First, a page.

# comm.CRCGenerator

Generate CRC code bits and append to input data

## Description

The `comm.CRCGenerator` System object™ generates cyclic redundancy check (CRC) code bits for each input frame and appends them to the frame. For more information, see CRC Generator Operation.

To generate CRC code bits for each input frame and append them to the frame:

1. Create the `comm.CRCGenerator` object and set its properties.

2. Call the object with arguments, as if it were a function.

## Creation

### Syntax

``crcgenerator = comm.CRCGenerator``
``crcgenerator = comm.CRCGenerator(Name,Value)``
``crcgenerator = comm.CRCGenerator(poly,Name,Value)``

### Description

````crcgenerator = comm.CRCGenerator` creates a CRC code generator System object. This object generates CRC bits according to a specified generator polynomial and appends them to the input frame.```

example

````crcgenerator = comm.CRCGenerator(Name,Value)` sets properties using one or more name-value pairs. For example, `comm.CRCGenerator('Polynomial','z^16 + z^14 + z + 1')` configures the CRC generator System object to append CRC-16 cyclic redundancy check bits to the input frame. Enclose each property name in quotes.```

example

````crcgenerator = comm.CRCGenerator(poly,Name,Value)` creates a CRC code generator System object. This object has the `Polynomial` property set to `poly`, and the other specified properties set to the specified values.```

## Properties

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Unless otherwise indicated, properties are nontunable, which means you cannot change their values after calling the object. Objects lock when you call them, and the `release` function unlocks them.

If a property is tunable, you can change its value at any time.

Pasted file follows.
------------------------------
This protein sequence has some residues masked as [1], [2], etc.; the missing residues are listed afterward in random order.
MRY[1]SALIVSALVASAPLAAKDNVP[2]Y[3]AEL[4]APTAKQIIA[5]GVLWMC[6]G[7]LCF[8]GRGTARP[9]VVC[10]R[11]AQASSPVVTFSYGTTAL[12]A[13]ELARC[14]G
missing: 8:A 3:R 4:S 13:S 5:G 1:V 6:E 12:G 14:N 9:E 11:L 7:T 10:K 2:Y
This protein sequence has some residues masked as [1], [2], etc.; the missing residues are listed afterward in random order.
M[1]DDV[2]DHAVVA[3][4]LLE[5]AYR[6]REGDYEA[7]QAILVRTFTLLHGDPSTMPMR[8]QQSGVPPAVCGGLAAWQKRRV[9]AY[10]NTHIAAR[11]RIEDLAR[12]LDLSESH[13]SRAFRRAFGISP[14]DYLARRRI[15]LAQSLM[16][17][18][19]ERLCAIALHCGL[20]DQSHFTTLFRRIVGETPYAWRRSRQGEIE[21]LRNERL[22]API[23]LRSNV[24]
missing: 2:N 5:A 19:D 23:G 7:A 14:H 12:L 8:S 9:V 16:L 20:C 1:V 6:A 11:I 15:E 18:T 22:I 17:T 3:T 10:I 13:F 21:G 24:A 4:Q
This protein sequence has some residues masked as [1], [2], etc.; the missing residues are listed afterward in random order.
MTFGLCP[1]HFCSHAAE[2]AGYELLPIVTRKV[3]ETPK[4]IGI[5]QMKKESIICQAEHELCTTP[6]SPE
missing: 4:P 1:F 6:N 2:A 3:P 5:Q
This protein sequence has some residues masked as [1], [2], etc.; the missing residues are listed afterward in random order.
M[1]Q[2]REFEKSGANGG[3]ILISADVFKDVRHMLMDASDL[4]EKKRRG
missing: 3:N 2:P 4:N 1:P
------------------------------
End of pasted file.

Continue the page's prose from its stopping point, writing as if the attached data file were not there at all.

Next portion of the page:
Generator polynomial for the CRC algorithm, specified as one of the following:

• A polynomial character vector such as `'z^3 + z^2 + 1'`.

• A binary row vector that represents the coefficients of the generator polynomial in order of descending power. The length of this vector is (N+1), where N is the degree of the generator polynomial. For example, `[1 1 0 1]` represents the polynomial z3+ z2+ 1.

• An integer row vector containing the exponents of z for the nonzero terms in the polynomial in descending order. For example, ```[3 2 0]``` represents the polynomial z3 + z2 + 1.

Some commonly used generator polynomials include:

CRC methodGenerator polynomial
CRC-32`'z^32 + z^26 + z^23 + z^22 + z^16 + z^12 + z^11 + z^10 + z^8 + z^7 + z^5 + z^4 + z^2 + z + 1'`
CRC-24 `'z^24 + z^23 + z^14 + z^12 + z^8 + 1'`
CRC-16 `'z^16 + z^15 + z^2 + 1'`
Reversed CRC-16`'z^16 + z^14 + z + 1'`
CRC-8`'z^8 + z^7 + z^6 + z^4 + z^2 + 1'`
CRC-4 `'z^4 + z^3 + z^2 + z + 1'`

Example: `'z^7 + z^2 + 1'`, `[1 0 0 0 0 1 0 1]`, and `[7 2 0]` represent the same polynomial, p(z) = z 7 + z 2 + 1.

Data Types: `double` | `char`

Initial states of the internal shift register, specified as a binary scalar or a binary row vector with a length equal to the degree of the generator polynomial. A scalar value is expanded to a row vector of equal length to the degree of the generator polynomial.

Data Types: `logical`

Use direct algorithm for CRC checksum calculations, specified as `false` or `true`.

When you set this property to `true`, the object uses the direct algorithm for CRC checksum calculations. When you set this property to `false`, the object uses the non-direct algorithm for CRC checksum calculations.

For more information on direct and non-direct algorithms, see Error Detection and Correction.

Data Types: `logical`

Reflect input bytes, specified as `false` or `true`. Set this property to `true` to flip the input frame on a bytewise basis before entering the data into the shift register.

When you set this property to `true`, the input frame length divided by the value of the `ChecksumsPerFrame` property must be an integer and a multiple of `8`.

Data Types: `logical`

Reflect checksums before final XOR, specified as `false` or `true`. Set this property to `true` to flip the CRC checksums around their centers after the input data are completely through the shift register.

Data Types: `logical`